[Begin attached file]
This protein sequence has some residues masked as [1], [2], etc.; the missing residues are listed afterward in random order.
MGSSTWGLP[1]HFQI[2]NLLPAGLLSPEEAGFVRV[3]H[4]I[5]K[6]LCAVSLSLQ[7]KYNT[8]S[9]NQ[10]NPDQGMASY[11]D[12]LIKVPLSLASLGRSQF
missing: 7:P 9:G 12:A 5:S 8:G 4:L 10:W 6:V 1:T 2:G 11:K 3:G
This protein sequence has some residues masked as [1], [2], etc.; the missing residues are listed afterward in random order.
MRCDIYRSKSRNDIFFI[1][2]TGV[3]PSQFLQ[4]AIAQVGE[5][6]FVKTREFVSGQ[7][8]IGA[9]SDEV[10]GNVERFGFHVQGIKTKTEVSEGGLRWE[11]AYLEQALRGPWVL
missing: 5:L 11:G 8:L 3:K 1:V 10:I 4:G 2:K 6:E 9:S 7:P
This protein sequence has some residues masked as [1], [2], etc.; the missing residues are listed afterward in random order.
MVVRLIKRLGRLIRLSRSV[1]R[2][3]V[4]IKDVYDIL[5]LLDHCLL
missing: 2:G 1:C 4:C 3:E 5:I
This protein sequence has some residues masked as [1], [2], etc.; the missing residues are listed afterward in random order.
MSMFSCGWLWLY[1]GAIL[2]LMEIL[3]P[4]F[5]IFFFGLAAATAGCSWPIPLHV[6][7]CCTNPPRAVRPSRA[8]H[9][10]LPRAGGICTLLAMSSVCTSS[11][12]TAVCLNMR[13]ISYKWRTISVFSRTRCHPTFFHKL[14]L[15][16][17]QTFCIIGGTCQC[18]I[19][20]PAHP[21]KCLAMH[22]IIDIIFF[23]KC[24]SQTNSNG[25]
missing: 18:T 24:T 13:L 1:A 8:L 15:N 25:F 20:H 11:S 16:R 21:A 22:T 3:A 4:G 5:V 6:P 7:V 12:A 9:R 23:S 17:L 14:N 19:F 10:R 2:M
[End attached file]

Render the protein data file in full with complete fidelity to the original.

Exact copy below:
This protein sequence has some residues masked as [1], [2], etc.; the missing residues are listed afterward in random order.
MGSSTWGLP[1]HFQI[2]NLLPAGLLSPEEAGFVRV[3]H[4]I[5]K[6]LCAVSLSLQ[7]KYNT[8]S[9]NQ[10]NPDQGMASY[11]D[12]LIKVPLSLASLGRSQF
missing: 7:P 9:G 12:A 5:S 8:G 4:L 10:W 6:V 1:T 2:G 11:K 3:G
This protein sequence has some residues masked as [1], [2], etc.; the missing residues are listed afterward in random order.
MRCDIYRSKSRNDIFFI[1][2]TGV[3]PSQFLQ[4]AIAQVGE[5][6]FVKTREFVSGQ[7][8]IGA[9]SDEV[10]GNVERFGFHVQGIKTKTEVSEGGLRWE[11]AYLEQALRGPWVL
missing: 5:L 11:G 8:L 3:K 1:V 10:I 4:G 2:K 6:E 9:S 7:P
This protein sequence has some residues masked as [1], [2], etc.; the missing residues are listed afterward in random order.
MVVRLIKRLGRLIRLSRSV[1]R[2][3]V[4]IKDVYDIL[5]LLDHCLL
missing: 2:G 1:C 4:C 3:E 5:I
This protein sequence has some residues masked as [1], [2], etc.; the missing residues are listed afterward in random order.
MSMFSCGWLWLY[1]GAIL[2]LMEIL[3]P[4]F[5]IFFFGLAAATAGCSWPIPLHV[6][7]CCTNPPRAVRPSRA[8]H[9][10]LPRAGGICTLLAMSSVCTSS[11][12]TAVCLNMR[13]ISYKWRTISVFSRTRCHPTFFHKL[14]L[15][16][17]QTFCIIGGTCQC[18]I[19][20]PAHP[21]KCLAMH[22]IIDIIFF[23]KC[24]SQTNSNG[25]
missing: 18:T 24:T 13:L 1:A 8:L 15:N 25:F 20:H 11:S 16:R 21:A 22:T 3:A 4:G 5:V 6:P 7:V 12:A 9:R 23:S 17:L 14:N 19:F 10:R 2:M